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Editorial: CDPJ leadership candidates should debate measures to rebuild party

  • November 21, 2021
  • , The Japan News , 2:30 p.m.
  • English Press

The fate of the Constitutional Democratic Party of Japan rests on a leadership election that may determine whether it can rebuild itself as a political party that can draw broad public support. In order to regain the public’s trust, it is necessary for the candidates to engage in realistic discussions about policies, party management and the nature of a united front with other opposition parties.

 

The CDPJ’s leadership election has kicked off and four candidates are vying for the position: Seiji Osaka, Junya Ogawa, Kenta Izumi and Chinami Nishimura. The party will elect the new leader at the party’s extraordinary convention on Nov. 30 to succeed Yukio Edano, who resigned following the party’s defeat in the House of Representatives election.

 

Osaka and Nishimura have been CDPJ members since its former version, Izumi was part of the former Democratic Party for the People, and Ogawa was an independent — all are CDPJ members after joining forces in September 2020.

 

This is the first time that rank-and-file party members and lower-ranked members known as supporters will be allowed to vote in the party’s leadership election. The question now is whether the party can utilize the election as an opportunity for the CDPJ to be recognized as having changed.

 

At a press conference, Osaka stressed, “I am determined to make the CDPJ a party that is of use to the people and that they can trust.” Ogawa said, “I will expand the scope of support and foster the party as one that can take the helm of government when a change of administration arrives.”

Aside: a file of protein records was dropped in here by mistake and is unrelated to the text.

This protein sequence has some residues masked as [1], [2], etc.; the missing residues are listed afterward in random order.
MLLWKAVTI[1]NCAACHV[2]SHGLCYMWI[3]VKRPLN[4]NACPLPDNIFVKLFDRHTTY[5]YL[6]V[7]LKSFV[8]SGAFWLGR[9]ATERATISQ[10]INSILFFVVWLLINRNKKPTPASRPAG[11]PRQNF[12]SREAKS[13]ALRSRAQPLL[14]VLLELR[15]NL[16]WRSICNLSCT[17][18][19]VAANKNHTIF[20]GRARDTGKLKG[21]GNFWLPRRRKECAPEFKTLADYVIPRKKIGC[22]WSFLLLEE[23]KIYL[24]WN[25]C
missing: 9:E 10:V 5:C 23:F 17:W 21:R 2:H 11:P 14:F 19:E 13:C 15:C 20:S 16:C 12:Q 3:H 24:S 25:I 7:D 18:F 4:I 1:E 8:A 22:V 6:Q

Izumi said: “The CDPJ has been burdened with the image of being all about criticism. I want to convert the party to one that will map out and propose policies.” Nishimura expressed her desire to “create a new kind of politics to support those who suffer from difficulties and walk along with them to solve problems for them.”

 

The biggest focus of the election will be the way the opposition parties will work together for the House of Councillors election next summer, especially regarding a united front with the Japanese Communist Party.

 

For the lower house election that just took place, the CDPJ concluded a policy agreement with the JCP and other parties through a citizens’ group. The party agreed to receive “limited cooperation without JCP cabinet ministers” in case the opposition bloc wins the election and proceeded to collectively back opposition candidates.

 

The united front showed some results such that CDPJ candidates defeated some prominent Liberal Democratic Party candidates in some single-seat constituencies, but just when seats should have increased overall, the CDPJ suffered in the proportional representation race for a net loss of 14 seats in a humiliating defeat.

 

The party’s policies on security and energy were seen as unrealistic, and it apparently was not able to attract the support of moderates and people who do not back any party.

 

With regard to the upper house election, all four candidates insisted that they will strive for creating “one-on-one” contests between the ruling and opposition blocs in constituencies where one seat is up for grabs.

 

In its platform, the CDPJ advocates the promotion of “realistic security and foreign policies.” The party needs to come up with concrete policies that match this philosophy and present a clear vision of the nation’s image. It is important for the CDPJ to distinguish itself from the ruling parties in terms of the economy, social security and other policies that directly affect the lives of the people.

 

The united front of opposition parties must be more than just an election tactic, and it must be a way to realize the party’s policies.

 

Another issue is how to change the management of the party, which has been called “Edano’s one-man show.” It is essential for the party to change its nature of relying on temporary tailwinds and to steadily build up its local organizations.

 

— The original Japanese article appeared in The Yomiuri Shimbun on Nov. 21, 2021.

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